Getting A Solid View Of The Suns's Corona

June 22, 1998

Understanding what's going on with the Sun may require a second look - from a different perspective. Most of the images scientists now have of the Sun are based on a limited view from Earth. Even telescopes in space are so near the Earth that they see the same face as we do.

In order to get a better look, Dr. Allen Gary, Dr. John Davis and Dr. Ron Moore of NASA's Marshall Space Flight Center have proposed using two separate spacecraft - one in Earth's orbit and one in deep space - to simultaneously observe the Sun's activity in true stereo (stereo is Greek for solid).

In earlier work, Gary, a solar physicist at Marshall's Space Sciences Laboratory, was able to create simulations of three-dimensional loop-like structures in the Sun's outer atmosphere, or corona. The loops resemble bunches of bananas. Rather than being full of vitamins, though, these tubes are made of hot plasma surrounding magnetic field lines.

Gary produced these images by combining observations from different types of telescopes including the solar vector magnetograph at NASA/Marshall and an X-ray telescope aboard Japan's Yohkoh satellite. These images have been used to analyze the three-dimensional coronal loops and the effects of magnetic fields on the Sun's coronal mass.

A New Perspective

In an article for an upcoming issue of Solar Physics, Gary and his colleagues have proposed taking this research a step further to try to predict the explosive effects of the coronal loops. They plan to improve the imaging techniques for the 3-D structures by using two identical X-ray telescopes, one planned for Earth, the other in deep space.

The Earth-orbiting telescope is being developed for launch on a future Geostationary Operational Environmental Satellite (GOES) mission. The GOES spacecraft are a continuing series of NOAA weather satellites aimed primarily at forecasting terrestrial weather. However, they have also carried solar X-ray monitors to watch for flares. Starting with the GOES M spacecraft, expected to be launched in 2000, all will carry instruments to observe solar events. The proposed Stereo X-Ray Coronal Imager (SXCI) mission will send the second, identical telescope out expressly to record stereoscopic images of the solar corona.

"To determine how far away from a telephone pole you are," said Gary; "you use both your eyes to get a sense of depth and distance." The same process of triangulation applies to his plan for viewing the coronal loops. The low-cost SXCI spacecraft, designed specifically for this mission, will lead the Earth in an orbit of the Sun at about one astronomical unit (AU) - the average distance between the Earth and the Sun. This way the two telescopes will be operating at equal distances from the sun, creating a viewing angle ranging from 0 degrees at the beginning of the mission to 25 degrees at nine months to 50 degrees at the end of 18 months.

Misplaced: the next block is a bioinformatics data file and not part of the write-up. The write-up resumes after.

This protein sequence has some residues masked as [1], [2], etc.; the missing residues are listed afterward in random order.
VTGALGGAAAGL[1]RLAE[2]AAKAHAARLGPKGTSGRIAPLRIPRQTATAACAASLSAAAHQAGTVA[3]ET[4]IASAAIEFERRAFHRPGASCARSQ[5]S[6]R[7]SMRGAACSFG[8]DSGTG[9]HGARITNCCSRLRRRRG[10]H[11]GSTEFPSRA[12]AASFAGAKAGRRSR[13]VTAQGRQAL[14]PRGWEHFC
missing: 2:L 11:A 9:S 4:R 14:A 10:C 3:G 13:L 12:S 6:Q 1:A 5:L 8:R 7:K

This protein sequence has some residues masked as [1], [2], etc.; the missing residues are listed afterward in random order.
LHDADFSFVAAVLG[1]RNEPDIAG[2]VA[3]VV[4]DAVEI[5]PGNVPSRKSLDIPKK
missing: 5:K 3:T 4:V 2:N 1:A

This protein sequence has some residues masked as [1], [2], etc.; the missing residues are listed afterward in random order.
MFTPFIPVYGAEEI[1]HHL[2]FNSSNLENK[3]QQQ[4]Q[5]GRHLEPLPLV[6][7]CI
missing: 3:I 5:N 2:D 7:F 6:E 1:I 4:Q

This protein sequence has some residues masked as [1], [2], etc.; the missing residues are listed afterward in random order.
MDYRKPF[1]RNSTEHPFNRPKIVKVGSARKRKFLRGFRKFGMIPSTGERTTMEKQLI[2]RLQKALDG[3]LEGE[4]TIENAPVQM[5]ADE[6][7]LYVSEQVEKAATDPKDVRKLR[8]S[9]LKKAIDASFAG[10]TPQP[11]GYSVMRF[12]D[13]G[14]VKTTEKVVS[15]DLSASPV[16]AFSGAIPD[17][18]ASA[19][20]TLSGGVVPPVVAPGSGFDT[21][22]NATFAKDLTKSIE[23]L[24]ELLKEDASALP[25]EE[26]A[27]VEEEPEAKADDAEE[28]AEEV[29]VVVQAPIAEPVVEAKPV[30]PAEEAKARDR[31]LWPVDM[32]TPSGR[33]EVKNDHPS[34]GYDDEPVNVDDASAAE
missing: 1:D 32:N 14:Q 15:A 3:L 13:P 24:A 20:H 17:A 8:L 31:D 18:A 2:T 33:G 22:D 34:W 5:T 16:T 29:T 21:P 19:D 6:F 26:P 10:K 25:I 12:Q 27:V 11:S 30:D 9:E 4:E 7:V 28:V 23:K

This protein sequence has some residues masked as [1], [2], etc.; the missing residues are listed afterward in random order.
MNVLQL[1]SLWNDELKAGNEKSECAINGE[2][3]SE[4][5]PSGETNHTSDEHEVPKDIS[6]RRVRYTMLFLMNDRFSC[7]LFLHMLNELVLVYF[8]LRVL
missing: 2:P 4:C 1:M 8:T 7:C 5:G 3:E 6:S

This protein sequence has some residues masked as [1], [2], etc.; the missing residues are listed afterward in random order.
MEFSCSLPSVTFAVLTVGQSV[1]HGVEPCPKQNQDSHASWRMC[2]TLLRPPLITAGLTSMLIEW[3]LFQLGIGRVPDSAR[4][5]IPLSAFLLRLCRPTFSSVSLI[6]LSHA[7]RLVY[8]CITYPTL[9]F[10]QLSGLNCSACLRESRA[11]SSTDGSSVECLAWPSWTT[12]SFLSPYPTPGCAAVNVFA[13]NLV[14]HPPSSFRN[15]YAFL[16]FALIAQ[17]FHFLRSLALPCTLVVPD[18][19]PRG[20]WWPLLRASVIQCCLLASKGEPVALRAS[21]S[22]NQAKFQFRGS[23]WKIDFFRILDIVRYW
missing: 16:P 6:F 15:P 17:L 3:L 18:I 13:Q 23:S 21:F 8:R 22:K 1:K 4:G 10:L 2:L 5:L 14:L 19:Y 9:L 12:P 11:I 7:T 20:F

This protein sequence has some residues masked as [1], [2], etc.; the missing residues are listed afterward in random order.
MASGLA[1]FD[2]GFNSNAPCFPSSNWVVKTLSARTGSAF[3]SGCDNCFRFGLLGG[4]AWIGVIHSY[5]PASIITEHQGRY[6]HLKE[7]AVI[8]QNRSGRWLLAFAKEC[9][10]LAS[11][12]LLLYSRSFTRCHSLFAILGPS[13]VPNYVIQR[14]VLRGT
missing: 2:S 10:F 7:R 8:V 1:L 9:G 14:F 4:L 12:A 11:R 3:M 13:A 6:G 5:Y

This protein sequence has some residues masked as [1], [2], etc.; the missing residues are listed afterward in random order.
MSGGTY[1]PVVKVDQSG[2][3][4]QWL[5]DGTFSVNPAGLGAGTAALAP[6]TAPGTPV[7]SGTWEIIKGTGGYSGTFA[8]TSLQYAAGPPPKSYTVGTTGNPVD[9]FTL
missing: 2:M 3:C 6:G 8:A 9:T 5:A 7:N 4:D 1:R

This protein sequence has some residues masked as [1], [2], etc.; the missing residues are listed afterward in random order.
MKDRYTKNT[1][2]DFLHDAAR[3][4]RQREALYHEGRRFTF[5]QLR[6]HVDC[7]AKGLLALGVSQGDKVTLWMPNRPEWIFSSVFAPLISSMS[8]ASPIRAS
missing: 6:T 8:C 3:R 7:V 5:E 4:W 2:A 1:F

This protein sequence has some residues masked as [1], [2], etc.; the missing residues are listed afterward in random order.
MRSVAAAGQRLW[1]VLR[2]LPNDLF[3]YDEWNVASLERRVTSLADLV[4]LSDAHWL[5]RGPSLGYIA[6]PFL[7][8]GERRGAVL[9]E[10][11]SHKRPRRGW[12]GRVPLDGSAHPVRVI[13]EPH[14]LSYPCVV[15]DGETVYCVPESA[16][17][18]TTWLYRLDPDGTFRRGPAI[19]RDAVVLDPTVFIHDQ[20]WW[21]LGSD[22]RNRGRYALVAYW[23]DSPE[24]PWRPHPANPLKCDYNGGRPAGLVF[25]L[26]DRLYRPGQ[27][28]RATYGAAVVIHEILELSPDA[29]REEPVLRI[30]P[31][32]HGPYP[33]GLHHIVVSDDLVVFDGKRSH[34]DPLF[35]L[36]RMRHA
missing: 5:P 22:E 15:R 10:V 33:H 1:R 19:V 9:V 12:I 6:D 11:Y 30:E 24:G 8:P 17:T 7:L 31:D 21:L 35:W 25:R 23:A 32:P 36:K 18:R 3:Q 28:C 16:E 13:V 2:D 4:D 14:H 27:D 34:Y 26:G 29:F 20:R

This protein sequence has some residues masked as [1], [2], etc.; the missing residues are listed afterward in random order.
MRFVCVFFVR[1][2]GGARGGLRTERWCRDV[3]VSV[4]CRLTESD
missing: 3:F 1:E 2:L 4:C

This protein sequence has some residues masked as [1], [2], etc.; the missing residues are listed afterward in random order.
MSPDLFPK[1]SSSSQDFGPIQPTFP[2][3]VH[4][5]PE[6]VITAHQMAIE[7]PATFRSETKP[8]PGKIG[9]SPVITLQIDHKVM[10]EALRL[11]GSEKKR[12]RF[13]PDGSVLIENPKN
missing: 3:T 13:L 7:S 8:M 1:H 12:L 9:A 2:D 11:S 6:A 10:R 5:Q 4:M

"The simultaneous imaging will not only tell us how far away these things are, but also will help us understand the distribution of matter within the corona," said Gary, who plans to use tomographic techniques to enhance the images. Tomography is a process of creating models of three-dimensional objects by imaging one slice at a time. A CAT scan, for example, uses X-ray imaging to gather representations of multiple slices of an object and combines these images to make a composite picture. The images would be viewed on a computer screen in a manner similar to how scientists viewed Mars Pathfinder images in 3-D.

Using this technique to look at the structures in the Sun's atmosphere requires at least two different viewpoints. Using only one telescope would be like looking at a curved palm tree from a single perspective and believing it has a straight trunk.

The second telescope gives scientists an additional perspective, like being able to walk around the palm tree a bit to see how the tree trunk bends directly towards, or away from, the initial point of observation. So, while the loop models Gary has built are astounding, they can't show the whole picture because they are based on flat images rather than stereoscopic images.

Solar Forecast: Stormy and Hot

But unlike stationary palm trees gently swaying on the beach, the Sun's corona is a dynamic million-degree Kelvin (1.8 million degree F) plasma extending outward from the 6,000-degree Kelvin (11,291 degree F) solar surface, the photosphere.

"The energy for heating the corona and solar wind is supplied by magnetic fields which are generated deep within the Sun and emerge through the photosphere," said Gary. "The buildup and release of magnetic energy in the corona is accompanied by changes in the 3-D structure of the corona and its magnetic fields which cannot be determined from a single viewpoint."

By comparing images taken simultaneously from both telescopes a short time later, scientists will be able to see new structures develop.

"Getting images at two times from two spacecraft will allow us to see loops being heated and popping out," Gary said. This type of observation will help scientists make predictions about events on the Sun that affect space weather.

Among the explosive solar events Gary and his colleagues are working to predict are coronal mass ejection's (CMEs), prominence eruptions and solar flares. These huge energy releases can cause geomagnetic storms and surges of energetic particles at Earth with harmful effects on spacecraft, humans in space, communication and navigation systems, and electrical power grids on Earth.

"The main goal is to get a whole 3-D model of the structure and dynamics of the corona," said Gary; "This will help us predict and explain CMEs and other solar eruptions which ultimately have an impact on Earth."

NASA/Marshall Space Flight Center--Space Sciences Laboratory

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